Before you spend your first dollar on social media marketing…

Exhibit, A Work In Progress

A year is a lot of time given the pace with which things are happening on Social Media. Yet, 2013 is likely to be the year when more organizations than ever in the past, got a sense of the great potential Social Media holds – both  in terms of establishing and fanning that powerful relationship with customers and the immense benefits of engaging with them, as well as in terms of the horribly counter-productive pitfalls lurking in the corner if they don’t do it right.

But the year has given us some great examples of smart use of Social Media – both as one-off instances as well as consistent brilliance in social strategy. Some notable examples include Taco Bell, Walmart, and, of course, Bodyform, maker of Maxipad about whom we wrote here earlier.

So what does it take for organization or its brand get its success on Social Media?

Social requirements

Getting budgets for Social presence, recruiting the right folks, forming the team and setting them off on Twitter and Facebook, you might believe, are the decisions that stand between you and ‘this other’ firm you know about that seems to be exploiting Social Media smartly.

Well, give me the pleasure of saying you are wrong. I say ‘pleasure’ because if i am successful in breaking that arguably naive belief that you carry in your mind, it could save you a lot of money (and the horrific counter-productive brand damage, if something does goes wrong). At least, it could well be a reality check for you that I think is in fact a screaming need in the industry.

Let me explain.


Take a look at Business Insiders The 7 Best On-The-Fly Corporate Social Media Comebacks Of The Year. See anything common underlying these 7 rather diverse examples? Well, I see at least two that I want to highlight here.

Firstly, all of them, as the title suggests, are come-backs. And there is a reason why ‘come-backs’ are the most pertinent measures of fruitful social presence. Social Media is dynamic. It is more staggeringly real-time than real-time has ever meant when it came to Marketing and PR.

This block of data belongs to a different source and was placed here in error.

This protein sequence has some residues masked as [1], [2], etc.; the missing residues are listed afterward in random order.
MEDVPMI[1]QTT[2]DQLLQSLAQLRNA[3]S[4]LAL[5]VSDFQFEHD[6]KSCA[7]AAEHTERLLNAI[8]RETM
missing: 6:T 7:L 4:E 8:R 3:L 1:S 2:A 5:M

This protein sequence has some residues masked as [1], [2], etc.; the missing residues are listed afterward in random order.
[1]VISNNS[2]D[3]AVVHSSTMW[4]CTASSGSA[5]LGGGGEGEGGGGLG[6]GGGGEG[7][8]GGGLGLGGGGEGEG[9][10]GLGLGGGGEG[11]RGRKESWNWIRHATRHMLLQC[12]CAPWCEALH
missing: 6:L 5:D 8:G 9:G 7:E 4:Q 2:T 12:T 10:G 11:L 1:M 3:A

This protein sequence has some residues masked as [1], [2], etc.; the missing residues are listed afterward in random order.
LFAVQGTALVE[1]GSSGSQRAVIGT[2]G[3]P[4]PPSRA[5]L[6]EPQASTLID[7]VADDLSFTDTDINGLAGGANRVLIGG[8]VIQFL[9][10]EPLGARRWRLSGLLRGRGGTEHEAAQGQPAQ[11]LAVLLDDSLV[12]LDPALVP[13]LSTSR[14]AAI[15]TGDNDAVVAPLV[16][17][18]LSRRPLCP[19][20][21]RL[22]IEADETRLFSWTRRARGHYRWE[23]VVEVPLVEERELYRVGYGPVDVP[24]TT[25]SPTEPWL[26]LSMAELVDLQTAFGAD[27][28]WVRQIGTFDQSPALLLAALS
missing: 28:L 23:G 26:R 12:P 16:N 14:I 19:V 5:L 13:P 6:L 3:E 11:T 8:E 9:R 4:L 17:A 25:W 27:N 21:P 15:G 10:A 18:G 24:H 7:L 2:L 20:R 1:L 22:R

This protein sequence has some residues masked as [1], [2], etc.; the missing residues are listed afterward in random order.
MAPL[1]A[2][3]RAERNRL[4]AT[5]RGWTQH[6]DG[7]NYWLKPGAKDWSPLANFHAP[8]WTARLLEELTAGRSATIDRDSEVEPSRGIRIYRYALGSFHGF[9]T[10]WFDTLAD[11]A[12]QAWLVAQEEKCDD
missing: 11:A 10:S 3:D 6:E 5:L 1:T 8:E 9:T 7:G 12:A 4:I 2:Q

It is  about action and near real-time reaction. It is distinctly different from how we have traditionally seen Marketing and PR. I would argue it is not even an Avatar. It is an entirely new paradigm. If you’ve read Jeanne Roué-Taylor’s post here on Successful Work, you know what I am talking about. If you haven’t, here is the post where she talks about how we have come far from the Don Draper way of doing things.  Of course, we still like our Whiskey and all that, but you know what I am talking about.

Secondly, it takes lightness. You will see that common thread across all the 7 examples.


It takes a natural embrace of the whole idea that makes Social Networking what it is and what it represents. All these examples in Business Insider’s post seem to have understood that truth. In the end, Social Presence is not something to take lightly.

Yet it is something you need to take some lightness into. Some humour.

It is not about self-interest. It is not about peddling. And, you might be shocked to hear this –  It is not about selling.

It is all about engaging. It is ‘engaging’ but not as a Salesman. Not as a brand evangelist. It is engaging. Period.

Engaging with a sense lightness, with humour, with unshakeable faith in a brand, of course.


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Categories: Customer Service, Disruption, Future of work, Marketing, Social / Collaboration, Strategy

Author:Jaisundar Venkat

Jaisundar Venkat is a process professional specialized in Business Process Management. Jaisundar leads BPM Consulting at a large technology firm and is on a mission to help companies achieve the fundamental promise of BPM. His areas of interest include BPM, CRM, SFA, Sales Performance Optimization, Corporate Performance Management and general IT industry developments & trends. He writes on these topics at his own blog, and also writes for a few popular sites specializing on Business Technology trends, specifically the crucial intersection between Business and IT.

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